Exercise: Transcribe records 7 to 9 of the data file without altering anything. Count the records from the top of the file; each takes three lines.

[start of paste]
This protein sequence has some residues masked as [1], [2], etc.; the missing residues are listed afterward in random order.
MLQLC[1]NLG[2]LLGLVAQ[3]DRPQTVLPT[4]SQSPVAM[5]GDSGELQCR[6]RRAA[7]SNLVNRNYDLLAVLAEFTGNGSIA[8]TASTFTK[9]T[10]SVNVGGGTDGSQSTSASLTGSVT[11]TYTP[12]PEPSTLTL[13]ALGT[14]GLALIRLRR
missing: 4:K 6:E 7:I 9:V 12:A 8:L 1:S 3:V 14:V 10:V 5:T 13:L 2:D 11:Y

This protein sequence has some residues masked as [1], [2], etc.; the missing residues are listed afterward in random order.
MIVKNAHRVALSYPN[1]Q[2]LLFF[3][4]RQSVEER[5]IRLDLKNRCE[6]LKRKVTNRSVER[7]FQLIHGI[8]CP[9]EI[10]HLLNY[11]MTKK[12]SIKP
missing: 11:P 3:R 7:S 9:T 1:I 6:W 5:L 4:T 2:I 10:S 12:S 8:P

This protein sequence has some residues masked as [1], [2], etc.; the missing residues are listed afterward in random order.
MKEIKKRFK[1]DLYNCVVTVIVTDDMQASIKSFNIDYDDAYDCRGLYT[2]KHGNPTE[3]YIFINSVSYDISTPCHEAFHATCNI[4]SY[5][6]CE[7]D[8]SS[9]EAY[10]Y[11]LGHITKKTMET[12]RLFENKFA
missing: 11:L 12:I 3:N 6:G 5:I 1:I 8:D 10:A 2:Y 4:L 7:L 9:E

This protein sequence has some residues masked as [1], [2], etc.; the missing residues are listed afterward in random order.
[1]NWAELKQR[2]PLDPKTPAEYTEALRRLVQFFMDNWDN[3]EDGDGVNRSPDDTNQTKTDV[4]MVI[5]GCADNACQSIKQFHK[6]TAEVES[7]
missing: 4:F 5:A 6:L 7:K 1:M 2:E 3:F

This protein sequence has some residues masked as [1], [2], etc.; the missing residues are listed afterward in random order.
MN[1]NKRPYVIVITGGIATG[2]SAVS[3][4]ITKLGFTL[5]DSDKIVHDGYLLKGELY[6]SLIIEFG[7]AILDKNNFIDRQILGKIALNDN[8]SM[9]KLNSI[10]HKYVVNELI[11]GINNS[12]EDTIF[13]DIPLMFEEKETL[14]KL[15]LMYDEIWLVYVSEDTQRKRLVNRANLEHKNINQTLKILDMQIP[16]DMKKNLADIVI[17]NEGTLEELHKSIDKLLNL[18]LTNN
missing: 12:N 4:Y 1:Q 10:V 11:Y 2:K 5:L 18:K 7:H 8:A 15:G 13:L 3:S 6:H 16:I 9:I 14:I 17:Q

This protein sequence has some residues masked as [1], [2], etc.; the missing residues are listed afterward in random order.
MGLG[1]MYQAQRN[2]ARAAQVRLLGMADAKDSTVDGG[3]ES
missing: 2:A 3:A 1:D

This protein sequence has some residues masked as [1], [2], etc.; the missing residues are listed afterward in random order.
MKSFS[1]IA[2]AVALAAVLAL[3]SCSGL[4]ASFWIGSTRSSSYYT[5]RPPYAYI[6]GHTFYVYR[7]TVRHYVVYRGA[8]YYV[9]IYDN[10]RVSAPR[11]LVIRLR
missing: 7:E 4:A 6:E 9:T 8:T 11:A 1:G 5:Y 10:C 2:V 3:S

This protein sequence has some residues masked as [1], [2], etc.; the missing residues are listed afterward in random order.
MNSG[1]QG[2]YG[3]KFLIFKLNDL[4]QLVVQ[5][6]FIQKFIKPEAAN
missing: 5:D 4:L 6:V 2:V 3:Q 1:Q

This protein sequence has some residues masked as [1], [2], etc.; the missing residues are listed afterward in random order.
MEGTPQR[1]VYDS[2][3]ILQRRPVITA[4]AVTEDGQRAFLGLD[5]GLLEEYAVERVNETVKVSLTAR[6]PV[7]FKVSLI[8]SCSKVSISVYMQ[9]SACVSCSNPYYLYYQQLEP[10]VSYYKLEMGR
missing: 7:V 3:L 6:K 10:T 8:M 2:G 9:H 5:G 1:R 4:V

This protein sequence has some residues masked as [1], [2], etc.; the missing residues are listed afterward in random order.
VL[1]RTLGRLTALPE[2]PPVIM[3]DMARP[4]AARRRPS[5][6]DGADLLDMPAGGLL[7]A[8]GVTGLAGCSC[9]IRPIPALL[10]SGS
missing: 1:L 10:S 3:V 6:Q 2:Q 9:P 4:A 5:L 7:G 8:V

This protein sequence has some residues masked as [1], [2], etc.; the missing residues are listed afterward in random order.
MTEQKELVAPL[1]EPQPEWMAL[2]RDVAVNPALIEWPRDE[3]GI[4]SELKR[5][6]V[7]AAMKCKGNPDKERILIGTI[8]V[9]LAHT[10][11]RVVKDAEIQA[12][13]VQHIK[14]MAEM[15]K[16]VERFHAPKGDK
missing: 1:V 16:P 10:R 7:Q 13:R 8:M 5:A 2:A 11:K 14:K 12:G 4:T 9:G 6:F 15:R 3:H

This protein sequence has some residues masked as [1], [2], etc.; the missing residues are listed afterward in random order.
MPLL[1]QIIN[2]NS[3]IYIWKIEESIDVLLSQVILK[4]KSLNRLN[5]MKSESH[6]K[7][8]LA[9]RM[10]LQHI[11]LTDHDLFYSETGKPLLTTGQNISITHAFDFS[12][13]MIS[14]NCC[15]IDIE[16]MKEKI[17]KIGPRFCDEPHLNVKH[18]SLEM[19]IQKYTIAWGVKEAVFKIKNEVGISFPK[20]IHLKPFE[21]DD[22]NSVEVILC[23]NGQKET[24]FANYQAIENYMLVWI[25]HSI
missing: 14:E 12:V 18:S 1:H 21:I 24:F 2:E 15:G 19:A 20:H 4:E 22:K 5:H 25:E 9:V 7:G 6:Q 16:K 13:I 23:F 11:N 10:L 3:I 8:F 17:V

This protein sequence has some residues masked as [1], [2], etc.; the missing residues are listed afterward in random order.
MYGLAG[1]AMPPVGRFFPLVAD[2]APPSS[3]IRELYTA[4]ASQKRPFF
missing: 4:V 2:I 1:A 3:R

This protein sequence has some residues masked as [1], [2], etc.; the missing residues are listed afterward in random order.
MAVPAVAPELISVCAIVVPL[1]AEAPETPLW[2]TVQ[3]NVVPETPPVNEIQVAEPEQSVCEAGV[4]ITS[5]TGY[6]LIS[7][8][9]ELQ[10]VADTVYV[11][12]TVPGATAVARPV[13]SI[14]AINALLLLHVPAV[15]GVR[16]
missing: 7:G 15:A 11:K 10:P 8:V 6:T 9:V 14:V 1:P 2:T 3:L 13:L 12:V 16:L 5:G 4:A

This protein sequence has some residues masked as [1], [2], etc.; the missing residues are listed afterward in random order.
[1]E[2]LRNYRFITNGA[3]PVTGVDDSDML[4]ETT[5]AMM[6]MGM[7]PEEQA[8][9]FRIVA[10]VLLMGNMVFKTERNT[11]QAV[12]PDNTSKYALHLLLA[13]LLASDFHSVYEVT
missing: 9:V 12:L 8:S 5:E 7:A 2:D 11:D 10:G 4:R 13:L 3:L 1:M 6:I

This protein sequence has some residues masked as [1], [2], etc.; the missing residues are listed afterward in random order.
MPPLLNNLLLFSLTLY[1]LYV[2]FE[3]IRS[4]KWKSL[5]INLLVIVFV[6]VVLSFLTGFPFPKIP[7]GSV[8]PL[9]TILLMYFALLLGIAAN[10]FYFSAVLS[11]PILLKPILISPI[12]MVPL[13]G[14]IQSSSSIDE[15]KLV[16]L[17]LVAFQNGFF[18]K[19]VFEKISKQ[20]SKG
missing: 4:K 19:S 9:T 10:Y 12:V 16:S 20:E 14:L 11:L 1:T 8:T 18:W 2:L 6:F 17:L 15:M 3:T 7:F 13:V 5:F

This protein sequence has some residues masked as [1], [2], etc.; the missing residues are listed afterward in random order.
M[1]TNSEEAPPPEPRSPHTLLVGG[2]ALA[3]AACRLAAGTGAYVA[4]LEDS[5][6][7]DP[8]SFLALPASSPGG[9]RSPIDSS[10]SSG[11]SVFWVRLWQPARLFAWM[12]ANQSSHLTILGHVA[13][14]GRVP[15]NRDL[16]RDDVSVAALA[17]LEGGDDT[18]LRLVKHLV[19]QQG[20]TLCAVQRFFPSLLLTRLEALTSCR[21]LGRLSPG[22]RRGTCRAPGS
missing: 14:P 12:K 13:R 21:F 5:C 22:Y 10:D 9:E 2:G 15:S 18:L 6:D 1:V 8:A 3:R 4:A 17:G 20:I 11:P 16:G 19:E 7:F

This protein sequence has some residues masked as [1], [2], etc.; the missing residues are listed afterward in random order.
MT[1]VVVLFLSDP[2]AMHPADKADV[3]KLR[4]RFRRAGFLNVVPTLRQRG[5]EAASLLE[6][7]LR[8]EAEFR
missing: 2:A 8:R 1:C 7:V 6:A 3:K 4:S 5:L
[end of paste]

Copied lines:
This protein sequence has some residues masked as [1], [2], etc.; the missing residues are listed afterward in random order.
MKSFS[1]IA[2]AVALAAVLAL[3]SCSGL[4]ASFWIGSTRSSSYYT[5]RPPYAYI[6]GHTFYVYR[7]TVRHYVVYRGA[8]YYV[9]IYDN[10]RVSAPR[11]LVIRLR
missing: 7:E 4:A 6:E 9:T 8:T 11:A 1:G 5:Y 10:C 2:V 3:S

This protein sequence has some residues masked as [1], [2], etc.; the missing residues are listed afterward in random order.
MNSG[1]QG[2]YG[3]KFLIFKLNDL[4]QLVVQ[5][6]FIQKFIKPEAAN
missing: 5:D 4:L 6:V 2:V 3:Q 1:Q

This protein sequence has some residues masked as [1], [2], etc.; the missing residues are listed afterward in random order.
MEGTPQR[1]VYDS[2][3]ILQRRPVITA[4]AVTEDGQRAFLGLD[5]GLLEEYAVERVNETVKVSLTAR[6]PV[7]FKVSLI[8]SCSKVSISVYMQ[9]SACVSCSNPYYLYYQQLEP[10]VSYYKLEMGR
missing: 7:V 3:L 6:K 10:T 8:M 2:G 9:H 5:G 1:R 4:V